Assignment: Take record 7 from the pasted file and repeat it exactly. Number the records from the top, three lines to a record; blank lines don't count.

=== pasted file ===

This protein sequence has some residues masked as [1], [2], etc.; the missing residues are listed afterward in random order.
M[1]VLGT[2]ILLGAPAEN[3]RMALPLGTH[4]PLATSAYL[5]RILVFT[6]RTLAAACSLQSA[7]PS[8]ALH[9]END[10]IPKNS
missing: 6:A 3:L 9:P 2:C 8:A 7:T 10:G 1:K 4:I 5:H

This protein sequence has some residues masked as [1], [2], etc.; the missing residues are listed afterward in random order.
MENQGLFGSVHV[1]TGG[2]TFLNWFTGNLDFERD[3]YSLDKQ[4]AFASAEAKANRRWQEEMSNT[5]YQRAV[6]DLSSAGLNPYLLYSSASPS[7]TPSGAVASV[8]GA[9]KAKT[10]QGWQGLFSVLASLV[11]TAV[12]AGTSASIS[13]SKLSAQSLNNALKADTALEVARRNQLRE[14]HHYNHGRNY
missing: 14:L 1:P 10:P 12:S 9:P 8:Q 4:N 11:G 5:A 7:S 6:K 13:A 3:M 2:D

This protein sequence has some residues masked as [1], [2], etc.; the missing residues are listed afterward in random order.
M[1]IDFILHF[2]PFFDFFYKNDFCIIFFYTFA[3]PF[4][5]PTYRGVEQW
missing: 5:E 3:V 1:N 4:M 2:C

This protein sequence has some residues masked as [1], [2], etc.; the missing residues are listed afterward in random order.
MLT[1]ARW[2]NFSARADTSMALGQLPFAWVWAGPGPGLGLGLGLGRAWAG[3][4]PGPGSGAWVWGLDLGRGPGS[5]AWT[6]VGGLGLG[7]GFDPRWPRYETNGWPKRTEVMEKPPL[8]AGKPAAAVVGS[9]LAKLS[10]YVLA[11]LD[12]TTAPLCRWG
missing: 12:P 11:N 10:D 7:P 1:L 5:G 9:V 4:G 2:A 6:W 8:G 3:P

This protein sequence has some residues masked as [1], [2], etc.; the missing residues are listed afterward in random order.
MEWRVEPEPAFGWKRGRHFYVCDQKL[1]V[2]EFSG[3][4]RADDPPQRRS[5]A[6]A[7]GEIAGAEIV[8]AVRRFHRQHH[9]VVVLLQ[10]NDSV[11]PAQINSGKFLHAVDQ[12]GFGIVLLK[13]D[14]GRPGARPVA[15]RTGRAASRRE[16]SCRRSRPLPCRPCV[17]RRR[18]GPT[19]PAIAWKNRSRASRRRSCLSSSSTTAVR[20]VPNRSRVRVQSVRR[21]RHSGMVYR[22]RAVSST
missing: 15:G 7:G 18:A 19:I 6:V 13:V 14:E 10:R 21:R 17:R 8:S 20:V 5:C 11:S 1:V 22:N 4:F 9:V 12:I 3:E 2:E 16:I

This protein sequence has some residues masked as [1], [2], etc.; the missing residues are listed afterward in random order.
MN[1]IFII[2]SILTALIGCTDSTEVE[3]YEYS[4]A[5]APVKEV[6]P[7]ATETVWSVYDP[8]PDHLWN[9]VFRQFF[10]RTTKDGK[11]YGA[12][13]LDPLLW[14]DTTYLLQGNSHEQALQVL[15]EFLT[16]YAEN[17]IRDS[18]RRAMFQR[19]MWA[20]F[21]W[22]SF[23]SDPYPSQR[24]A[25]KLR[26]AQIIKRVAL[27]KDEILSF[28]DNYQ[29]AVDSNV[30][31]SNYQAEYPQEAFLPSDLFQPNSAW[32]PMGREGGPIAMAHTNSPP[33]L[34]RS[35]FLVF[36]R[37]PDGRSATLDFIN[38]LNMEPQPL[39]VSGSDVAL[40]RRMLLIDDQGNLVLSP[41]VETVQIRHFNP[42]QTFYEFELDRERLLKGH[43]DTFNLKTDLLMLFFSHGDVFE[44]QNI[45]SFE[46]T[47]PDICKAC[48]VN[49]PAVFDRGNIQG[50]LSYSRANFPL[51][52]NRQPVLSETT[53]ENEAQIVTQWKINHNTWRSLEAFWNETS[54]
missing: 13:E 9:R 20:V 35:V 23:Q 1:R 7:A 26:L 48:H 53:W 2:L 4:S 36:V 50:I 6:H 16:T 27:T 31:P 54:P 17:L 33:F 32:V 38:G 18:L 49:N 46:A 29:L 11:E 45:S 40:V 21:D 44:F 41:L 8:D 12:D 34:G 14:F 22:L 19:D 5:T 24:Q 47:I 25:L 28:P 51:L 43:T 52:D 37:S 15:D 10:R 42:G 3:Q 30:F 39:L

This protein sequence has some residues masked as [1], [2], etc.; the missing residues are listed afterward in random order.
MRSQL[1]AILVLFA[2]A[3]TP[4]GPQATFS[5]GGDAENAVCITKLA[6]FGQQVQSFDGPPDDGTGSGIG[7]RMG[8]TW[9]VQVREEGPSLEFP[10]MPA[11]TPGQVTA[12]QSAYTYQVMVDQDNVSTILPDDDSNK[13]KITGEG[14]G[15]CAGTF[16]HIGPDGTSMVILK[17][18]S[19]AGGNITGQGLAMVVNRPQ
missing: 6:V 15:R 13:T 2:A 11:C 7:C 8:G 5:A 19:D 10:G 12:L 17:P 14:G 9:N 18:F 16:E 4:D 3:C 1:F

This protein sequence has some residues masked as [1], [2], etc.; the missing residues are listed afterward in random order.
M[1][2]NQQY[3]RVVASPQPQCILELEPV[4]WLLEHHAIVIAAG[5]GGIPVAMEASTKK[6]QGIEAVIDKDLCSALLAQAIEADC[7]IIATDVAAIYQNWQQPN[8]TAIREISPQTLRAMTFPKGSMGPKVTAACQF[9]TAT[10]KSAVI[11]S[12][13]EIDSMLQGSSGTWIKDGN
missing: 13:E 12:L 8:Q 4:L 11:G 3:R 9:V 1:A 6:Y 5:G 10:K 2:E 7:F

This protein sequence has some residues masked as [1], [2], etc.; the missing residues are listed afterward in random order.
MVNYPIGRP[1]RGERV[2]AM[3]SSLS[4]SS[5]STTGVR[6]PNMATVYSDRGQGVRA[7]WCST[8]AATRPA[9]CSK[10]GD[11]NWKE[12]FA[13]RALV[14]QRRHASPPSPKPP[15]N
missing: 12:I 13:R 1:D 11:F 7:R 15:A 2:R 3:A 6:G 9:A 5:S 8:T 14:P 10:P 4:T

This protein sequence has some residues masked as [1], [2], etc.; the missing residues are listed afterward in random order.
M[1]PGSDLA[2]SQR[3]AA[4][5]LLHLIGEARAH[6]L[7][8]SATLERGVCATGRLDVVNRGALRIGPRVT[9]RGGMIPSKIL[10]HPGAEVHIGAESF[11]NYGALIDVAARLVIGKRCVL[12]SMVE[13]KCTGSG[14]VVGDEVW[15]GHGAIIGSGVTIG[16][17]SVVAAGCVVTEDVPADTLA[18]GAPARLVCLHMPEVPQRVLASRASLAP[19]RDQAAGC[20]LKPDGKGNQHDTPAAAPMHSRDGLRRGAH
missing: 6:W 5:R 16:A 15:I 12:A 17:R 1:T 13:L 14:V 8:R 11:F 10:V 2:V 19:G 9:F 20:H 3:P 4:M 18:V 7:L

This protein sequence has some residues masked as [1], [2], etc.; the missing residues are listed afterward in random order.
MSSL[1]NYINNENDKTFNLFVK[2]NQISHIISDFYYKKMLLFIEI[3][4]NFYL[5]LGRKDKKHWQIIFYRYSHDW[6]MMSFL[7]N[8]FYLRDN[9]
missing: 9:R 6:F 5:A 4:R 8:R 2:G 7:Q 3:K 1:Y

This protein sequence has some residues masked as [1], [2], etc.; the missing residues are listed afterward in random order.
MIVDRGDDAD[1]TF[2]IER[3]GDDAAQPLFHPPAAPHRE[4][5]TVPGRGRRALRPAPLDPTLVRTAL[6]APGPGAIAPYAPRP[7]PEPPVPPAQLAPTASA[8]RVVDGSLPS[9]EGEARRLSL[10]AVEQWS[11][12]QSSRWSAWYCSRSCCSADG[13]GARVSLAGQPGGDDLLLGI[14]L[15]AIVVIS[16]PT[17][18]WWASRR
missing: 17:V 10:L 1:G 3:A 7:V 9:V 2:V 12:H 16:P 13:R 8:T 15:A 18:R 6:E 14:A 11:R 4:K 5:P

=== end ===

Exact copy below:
This protein sequence has some residues masked as [1], [2], etc.; the missing residues are listed afterward in random order.
MRSQL[1]AILVLFA[2]A[3]TP[4]GPQATFS[5]GGDAENAVCITKLA[6]FGQQVQSFDGPPDDGTGSGIG[7]RMG[8]TW[9]VQVREEGPSLEFP[10]MPA[11]TPGQVTA[12]QSAYTYQVMVDQDNVSTILPDDDSNK[13]KITGEG[14]G[15]CAGTF[16]HIGPDGTSMVILK[17][18]S[19]AGGNITGQGLAMVVNRPQ
missing: 6:V 15:R 13:T 2:A 11:C 7:C 8:G 5:A 19:D 10:G 12:L 17:P 14:G 9:N 18:F 16:E 4:D 3:C 1:F